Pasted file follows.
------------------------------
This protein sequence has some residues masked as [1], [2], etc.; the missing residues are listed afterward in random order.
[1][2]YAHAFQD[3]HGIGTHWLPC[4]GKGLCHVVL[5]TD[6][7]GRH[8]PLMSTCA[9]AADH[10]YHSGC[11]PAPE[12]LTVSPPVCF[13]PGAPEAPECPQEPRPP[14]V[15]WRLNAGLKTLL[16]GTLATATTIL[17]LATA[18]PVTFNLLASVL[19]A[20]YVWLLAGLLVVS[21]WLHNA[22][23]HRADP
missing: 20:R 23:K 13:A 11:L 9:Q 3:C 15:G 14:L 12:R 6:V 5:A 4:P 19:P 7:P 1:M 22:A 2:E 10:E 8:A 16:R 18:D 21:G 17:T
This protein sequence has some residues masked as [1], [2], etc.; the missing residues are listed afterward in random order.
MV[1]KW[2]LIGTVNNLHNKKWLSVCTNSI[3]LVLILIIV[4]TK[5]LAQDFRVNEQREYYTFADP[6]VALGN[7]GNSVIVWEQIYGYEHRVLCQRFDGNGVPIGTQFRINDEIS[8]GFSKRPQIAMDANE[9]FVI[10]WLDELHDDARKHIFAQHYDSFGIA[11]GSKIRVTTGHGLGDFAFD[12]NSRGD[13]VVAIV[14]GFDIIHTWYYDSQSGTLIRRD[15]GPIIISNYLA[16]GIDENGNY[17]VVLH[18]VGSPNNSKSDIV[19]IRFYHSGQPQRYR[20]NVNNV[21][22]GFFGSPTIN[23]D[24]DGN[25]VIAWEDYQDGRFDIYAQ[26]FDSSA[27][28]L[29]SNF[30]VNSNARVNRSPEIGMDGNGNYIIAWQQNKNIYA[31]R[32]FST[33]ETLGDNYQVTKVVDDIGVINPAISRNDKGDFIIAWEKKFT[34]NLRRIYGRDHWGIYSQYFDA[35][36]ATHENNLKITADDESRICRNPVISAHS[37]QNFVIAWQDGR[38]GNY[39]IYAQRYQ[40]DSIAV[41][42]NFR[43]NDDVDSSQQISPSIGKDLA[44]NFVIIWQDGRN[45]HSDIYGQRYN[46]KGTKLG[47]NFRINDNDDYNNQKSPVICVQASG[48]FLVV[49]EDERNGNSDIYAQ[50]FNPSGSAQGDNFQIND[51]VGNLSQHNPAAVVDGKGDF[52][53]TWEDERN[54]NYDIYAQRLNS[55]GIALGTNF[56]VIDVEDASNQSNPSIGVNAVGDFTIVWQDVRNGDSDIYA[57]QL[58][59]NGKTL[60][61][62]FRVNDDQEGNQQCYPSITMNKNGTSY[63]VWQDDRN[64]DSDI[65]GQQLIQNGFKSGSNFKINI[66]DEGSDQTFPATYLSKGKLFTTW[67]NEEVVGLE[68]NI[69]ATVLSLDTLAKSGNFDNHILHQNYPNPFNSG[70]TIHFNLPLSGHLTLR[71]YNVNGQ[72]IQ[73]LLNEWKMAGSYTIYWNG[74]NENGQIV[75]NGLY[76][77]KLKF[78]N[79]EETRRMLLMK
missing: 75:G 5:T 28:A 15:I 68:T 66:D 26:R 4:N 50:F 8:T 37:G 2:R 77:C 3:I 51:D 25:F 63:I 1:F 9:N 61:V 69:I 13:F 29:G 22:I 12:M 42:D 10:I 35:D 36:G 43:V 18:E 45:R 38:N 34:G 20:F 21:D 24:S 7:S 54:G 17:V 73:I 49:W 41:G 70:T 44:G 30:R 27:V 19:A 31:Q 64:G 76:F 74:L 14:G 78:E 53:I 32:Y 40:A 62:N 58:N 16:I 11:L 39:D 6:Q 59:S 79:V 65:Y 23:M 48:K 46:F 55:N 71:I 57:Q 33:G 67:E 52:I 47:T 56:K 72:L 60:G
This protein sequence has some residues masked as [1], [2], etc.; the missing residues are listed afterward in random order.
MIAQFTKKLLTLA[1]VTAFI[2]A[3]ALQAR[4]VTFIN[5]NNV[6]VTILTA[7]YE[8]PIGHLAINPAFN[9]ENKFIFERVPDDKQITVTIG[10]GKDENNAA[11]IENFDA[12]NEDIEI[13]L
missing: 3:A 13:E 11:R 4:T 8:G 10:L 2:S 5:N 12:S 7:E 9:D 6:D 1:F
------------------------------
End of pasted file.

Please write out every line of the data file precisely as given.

This protein sequence has some residues masked as [1], [2], etc.; the missing residues are listed afterward in random order.
[1][2]YAHAFQD[3]HGIGTHWLPC[4]GKGLCHVVL[5]TD[6][7]GRH[8]PLMSTCA[9]AADH[10]YHSGC[11]PAPE[12]LTVSPPVCF[13]PGAPEAPECPQEPRPP[14]V[15]WRLNAGLKTLL[16]GTLATATTIL[17]LATA[18]PVTFNLLASVL[19]A[20]YVWLLAGLLVVS[21]WLHNA[22][23]HRADP
missing: 20:R 23:K 13:A 11:L 9:Q 3:C 15:G 14:L 12:R 6:V 5:A 4:P 19:P 7:P 1:M 22:A 2:E 10:E 8:A 16:R 18:D 21:G 17:T
This protein sequence has some residues masked as [1], [2], etc.; the missing residues are listed afterward in random order.
MV[1]KW[2]LIGTVNNLHNKKWLSVCTNSI[3]LVLILIIV[4]TK[5]LAQDFRVNEQREYYTFADP[6]VALGN[7]GNSVIVWEQIYGYEHRVLCQRFDGNGVPIGTQFRINDEIS[8]GFSKRPQIAMDANE[9]FVI[10]WLDELHDDARKHIFAQHYDSFGIA[11]GSKIRVTTGHGLGDFAFD[12]NSRGD[13]VVAIV[14]GFDIIHTWYYDSQSGTLIRRD[15]GPIIISNYLA[16]GIDENGNY[17]VVLH[18]VGSPNNSKSDIV[19]IRFYHSGQPQRYR[20]NVNNV[21][22]GFFGSPTIN[23]D[24]DGN[25]VIAWEDYQDGRFDIYAQ[26]FDSSA[27][28]L[29]SNF[30]VNSNARVNRSPEIGMDGNGNYIIAWQQNKNIYA[31]R[32]FST[33]ETLGDNYQVTKVVDDIGVINPAISRNDKGDFIIAWEKKFT[34]NLRRIYGRDHWGIYSQYFDA[35][36]ATHENNLKITADDESRICRNPVISAHS[37]QNFVIAWQDGR[38]GNY[39]IYAQRYQ[40]DSIAV[41][42]NFR[43]NDDVDSSQQISPSIGKDLA[44]NFVIIWQDGRN[45]HSDIYGQRYN[46]KGTKLG[47]NFRINDNDDYNNQKSPVICVQASG[48]FLVV[49]EDERNGNSDIYAQ[50]FNPSGSAQGDNFQIND[51]VGNLSQHNPAAVVDGKGDF[52][53]TWEDERN[54]NYDIYAQRLNS[55]GIALGTNF[56]VIDVEDASNQSNPSIGVNAVGDFTIVWQDVRNGDSDIYA[57]QL[58][59]NGKTL[60][61][62]FRVNDDQEGNQQCYPSITMNKNGTSY[63]VWQDDRN[64]DSDI[65]GQQLIQNGFKSGSNFKINI[66]DEGSDQTFPATYLSKGKLFTTW[67]NEEVVGLE[68]NI[69]ATVLSLDTLAKSGNFDNHILHQNYPNPFNSG[70]TIHFNLPLSGHLTLR[71]YNVNGQ[72]IQ[73]LLNEWKMAGSYTIYWNG[74]NENGQIV[75]NGLY[76][77]KLKF[78]N[79]EETRRMLLMK
missing: 75:G 5:T 28:A 15:I 68:T 66:D 26:R 4:N 50:F 8:T 37:G 2:R 77:C 3:I 51:D 25:F 63:I 1:F 9:N 61:V 69:I 13:F 29:G 22:I 12:M 42:D 10:I 35:D 36:G 43:V 18:E 45:R 38:N 34:G 20:F 21:D 24:S 7:S 54:G 17:V 73:I 49:W 41:G 70:T 44:G 30:R 27:V 19:A 31:Q 64:G 76:F 74:L 14:G 78:E 53:I 32:Y 40:A 62:N 58:N 16:I 11:L 39:D 6:Q 59:S 79:V 65:Y 23:M 48:K 46:F 55:N 71:I 57:Q 33:G 67:E 52:I 47:T 56:K 72:L 60:G
This protein sequence has some residues masked as [1], [2], etc.; the missing residues are listed afterward in random order.
MIAQFTKKLLTLA[1]VTAFI[2]A[3]ALQAR[4]VTFIN[5]NNV[6]VTILTA[7]YE[8]PIGHLAINPAFN[9]ENKFIFERVPDDKQITVTIG[10]GKDENNAA[11]IENFDA[12]NEDIEI[13]L
missing: 3:A 13:E 11:R 4:T 8:G 10:L 2:S 5:N 12:S 7:E 9:D 6:D 1:F